During a live United Nations webcast
Wednesday, the Raleigh-based founders of PredictifyMe
were presented as a key big data partner for an initiative to stop suicide bombings and make schools safer in Pakistan.
Former British Prime Minister and now UN Special Envoy for Global Education Gordon Brown announced a public-private partnership to provide the startup's software to 1,000 Pakistani schools to help assess the risk of terrorist attacks, prepare against them and facilitate communication between schools and officials to prevent bombings. Eventually, the program could expand to the rest of Pakistan's 200,000 schools and to South Sudan, Lebanon and other countries.
Bombings happen about every other day in Pakistan and schools are often the target.
According to Brown, the UN has neglected the issue "at our peril." He added, "we must build more innovative partnerships to involve tech companies, businesses, foundations and governments to deliver on this Safe Schools initiative (...) It is our moral duty to make sure that every single child in the world can enjoy the basic right to education free of terror, free of fear and with the support of the international community."
Burns told me Monday that the relationship with the UN began in September—an advisor sits on a UN committee and had notified the organization about the startup. PredictifyMe put together a proposal to donate the software and training time to the UN and a Pakistani NGO. Burns admits he didn't expect the relationship to move forward so quickly.
But then Brown announced an initiative around safe schools in Pakistan. And things escalated quick.
"It was fortuitous," co-founder Rob Burns told me Monday. "We happen to have the largest database in the world of injury patterns from suicide bombings."
The relationship is two-fold. PredictifyMe software called Secure Sim helps simulate situations to assess risks like the explosiveness of building materials and the layout of classrooms (using CAD drawings). It determines how prepared a school is to handle a bombing or attack and gives recommendations to implement better safety strategies. A second software platform called Soothsayer takes geosocial indicators and predicts in real-time when a school is at risk. It notifies authorities so they can react by putting more security in place or by trying to identify the bombers. According to Burns, the software predicts a bombing within three days and with 94 percent accuracy.
Here's a talk co-founder Zeeshan-Ul-Hassan Usmani gave last year at Research Triangle Park explaining the technology and how he collected and analyzed the data:
So, who's behind PredictifyMe?
Burns spent years at the fast-growing Washington D.C. technology research firm, Lux Research, before his work volunteering in inner city schools led him to apply to the Eisenhower Fellowship program in 2010. The 62-year-old leadership exchange program sends up to 25 mid-career high-achieving executives from around the world on a several week journey to meet with experts related to project they'll pursue upon their return—Burns wanted to learn how communities in China and Malaysia treat at-risk minority youth, in hopes of bringing lessons back to the United States. He found an even more powerful tool in his now co-founder—and a connection to Raleigh.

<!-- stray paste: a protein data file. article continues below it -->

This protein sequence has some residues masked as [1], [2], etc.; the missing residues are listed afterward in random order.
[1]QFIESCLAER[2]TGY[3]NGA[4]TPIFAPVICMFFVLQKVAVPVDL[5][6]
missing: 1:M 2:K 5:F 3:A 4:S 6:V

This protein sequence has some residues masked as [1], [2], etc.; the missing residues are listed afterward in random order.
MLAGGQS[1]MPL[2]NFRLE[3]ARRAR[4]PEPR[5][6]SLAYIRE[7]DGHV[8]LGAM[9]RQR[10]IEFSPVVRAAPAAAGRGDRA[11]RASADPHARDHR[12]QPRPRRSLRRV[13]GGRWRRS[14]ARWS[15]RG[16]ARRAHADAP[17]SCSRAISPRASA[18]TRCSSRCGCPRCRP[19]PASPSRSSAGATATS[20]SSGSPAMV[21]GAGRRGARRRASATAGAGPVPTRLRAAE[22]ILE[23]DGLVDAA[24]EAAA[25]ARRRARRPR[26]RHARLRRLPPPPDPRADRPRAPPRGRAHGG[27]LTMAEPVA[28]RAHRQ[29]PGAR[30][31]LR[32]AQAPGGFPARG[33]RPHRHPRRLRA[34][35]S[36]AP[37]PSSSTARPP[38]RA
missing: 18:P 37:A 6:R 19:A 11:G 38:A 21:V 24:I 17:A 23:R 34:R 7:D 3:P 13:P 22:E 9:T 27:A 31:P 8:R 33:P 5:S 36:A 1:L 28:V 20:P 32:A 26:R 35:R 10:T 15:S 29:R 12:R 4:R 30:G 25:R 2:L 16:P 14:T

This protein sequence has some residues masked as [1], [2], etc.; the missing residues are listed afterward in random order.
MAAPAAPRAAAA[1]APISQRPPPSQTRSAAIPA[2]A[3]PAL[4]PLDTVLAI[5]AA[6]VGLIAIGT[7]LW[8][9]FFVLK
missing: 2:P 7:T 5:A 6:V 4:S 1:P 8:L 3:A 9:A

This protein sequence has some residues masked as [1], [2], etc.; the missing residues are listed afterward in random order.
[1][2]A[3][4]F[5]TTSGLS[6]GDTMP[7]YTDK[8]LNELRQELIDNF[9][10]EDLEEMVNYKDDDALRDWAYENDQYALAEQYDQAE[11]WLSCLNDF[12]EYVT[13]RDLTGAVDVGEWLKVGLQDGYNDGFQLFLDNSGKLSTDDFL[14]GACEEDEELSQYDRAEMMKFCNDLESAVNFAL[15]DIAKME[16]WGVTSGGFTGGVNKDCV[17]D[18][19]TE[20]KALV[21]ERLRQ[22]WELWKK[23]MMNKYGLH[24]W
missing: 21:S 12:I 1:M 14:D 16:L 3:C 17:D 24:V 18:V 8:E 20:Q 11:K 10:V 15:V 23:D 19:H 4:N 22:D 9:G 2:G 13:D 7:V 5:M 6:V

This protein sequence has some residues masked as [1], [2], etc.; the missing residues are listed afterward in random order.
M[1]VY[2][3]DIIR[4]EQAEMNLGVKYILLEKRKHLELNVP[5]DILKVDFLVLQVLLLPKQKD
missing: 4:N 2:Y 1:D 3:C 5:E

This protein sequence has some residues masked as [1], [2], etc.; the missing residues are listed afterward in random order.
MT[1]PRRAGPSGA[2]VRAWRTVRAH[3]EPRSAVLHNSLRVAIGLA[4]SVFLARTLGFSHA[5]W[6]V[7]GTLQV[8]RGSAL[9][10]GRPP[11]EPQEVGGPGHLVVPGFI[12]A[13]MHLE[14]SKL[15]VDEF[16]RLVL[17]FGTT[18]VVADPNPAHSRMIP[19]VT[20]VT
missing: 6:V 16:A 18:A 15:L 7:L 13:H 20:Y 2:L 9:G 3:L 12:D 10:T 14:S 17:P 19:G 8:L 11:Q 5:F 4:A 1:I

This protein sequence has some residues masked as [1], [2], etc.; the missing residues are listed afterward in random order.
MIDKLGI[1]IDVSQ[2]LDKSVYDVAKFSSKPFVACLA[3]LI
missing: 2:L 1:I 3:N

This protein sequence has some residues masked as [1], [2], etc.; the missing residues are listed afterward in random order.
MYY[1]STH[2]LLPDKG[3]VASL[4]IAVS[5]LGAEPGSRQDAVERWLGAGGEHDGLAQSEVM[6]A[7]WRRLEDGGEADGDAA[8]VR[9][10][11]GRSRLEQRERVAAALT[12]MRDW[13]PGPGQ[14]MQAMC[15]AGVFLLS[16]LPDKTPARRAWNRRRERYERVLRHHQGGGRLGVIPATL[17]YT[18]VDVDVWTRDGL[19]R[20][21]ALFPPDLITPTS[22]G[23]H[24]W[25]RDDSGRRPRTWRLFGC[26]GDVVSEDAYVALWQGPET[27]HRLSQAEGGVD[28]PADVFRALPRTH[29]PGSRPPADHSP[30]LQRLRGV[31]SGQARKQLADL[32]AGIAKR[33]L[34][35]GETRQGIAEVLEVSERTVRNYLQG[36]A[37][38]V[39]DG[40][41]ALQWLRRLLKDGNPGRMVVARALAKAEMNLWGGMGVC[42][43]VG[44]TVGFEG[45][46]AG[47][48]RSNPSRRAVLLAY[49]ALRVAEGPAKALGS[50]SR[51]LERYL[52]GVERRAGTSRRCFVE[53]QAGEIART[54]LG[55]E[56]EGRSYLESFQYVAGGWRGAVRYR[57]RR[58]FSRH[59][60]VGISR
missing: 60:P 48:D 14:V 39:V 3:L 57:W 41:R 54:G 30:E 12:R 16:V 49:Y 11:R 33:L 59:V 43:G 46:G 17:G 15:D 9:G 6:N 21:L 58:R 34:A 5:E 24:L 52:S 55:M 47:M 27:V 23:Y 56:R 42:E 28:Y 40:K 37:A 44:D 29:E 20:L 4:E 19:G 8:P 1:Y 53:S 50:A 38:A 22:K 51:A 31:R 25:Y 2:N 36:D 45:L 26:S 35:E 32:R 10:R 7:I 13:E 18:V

The fellowship program has deep ties to North Carolina. Our state was the first in the nation, in 1999, to establish a regional initiative in which recruitment of Eisenhower fellows was focused on the Triangle and the region agreed to host international fellows in the years to follow. Recruitment later focused also in Philadelphia, Boston and St. Louis but in 2012, expanded nationally.
Burns and Usmani met as fellows and stayed in touch. After the fellowship, Burns moved to New York City to work for the publicly-traded venture capital firm Harris & Harris Group. He also joined the board of directors of the statewide North Carolina Center for Innovation Network. In 2014, he began talks with Usmani about starting a company. He then set up an international development consulting company called Grundy Burns in Raleigh in August 2014, leaving his job in New York soon after to pursue the business full-time. Usmani and a third co-founder, Marcy Bucci, more recently joined him in new office space at American Underground in Raleigh.
Usmani's software is the company's secret sauce. The Pakistani native is a Fulbright Scholar who holds a PhD in computer science. After his Eisenhower fellowship, he returned to his software development company Go-Fig Solutions to develop software to help solve large societal problems like terrorism. PredictifyMe acquired Go-Fig in November 2014, moving the headquarters to Raleigh but maintaining a staff of 23 in Pakistan.
Our conversation was cut short before Burns could tell me what specifically brought him to North Carolina. But it appears the Eisenhower connection is a strong one. The company has also deployed its software in Wake County to determine various risk factors, like the number of teenage pregnancies in 2016. Here's a talk Burns recently gave at RTP's 1 Million Cups event:
Additional business lines will be pursued as PredictifyMe expands. They expect retail companies to want help understanding consumer behavior and insurance companies to use a more analytical way of calculating the risk of a potential customer before initiating a policy.
With the 130,000 datasets available on Data.gov and about 2,000 at Healthdata.gov in the U.S. alone, a lot of data can be grabbed and crunched to begin to isolate—and with extreme accuracy, predict—the behavior of any individual, from Raleigh to Pakistan, Burns says.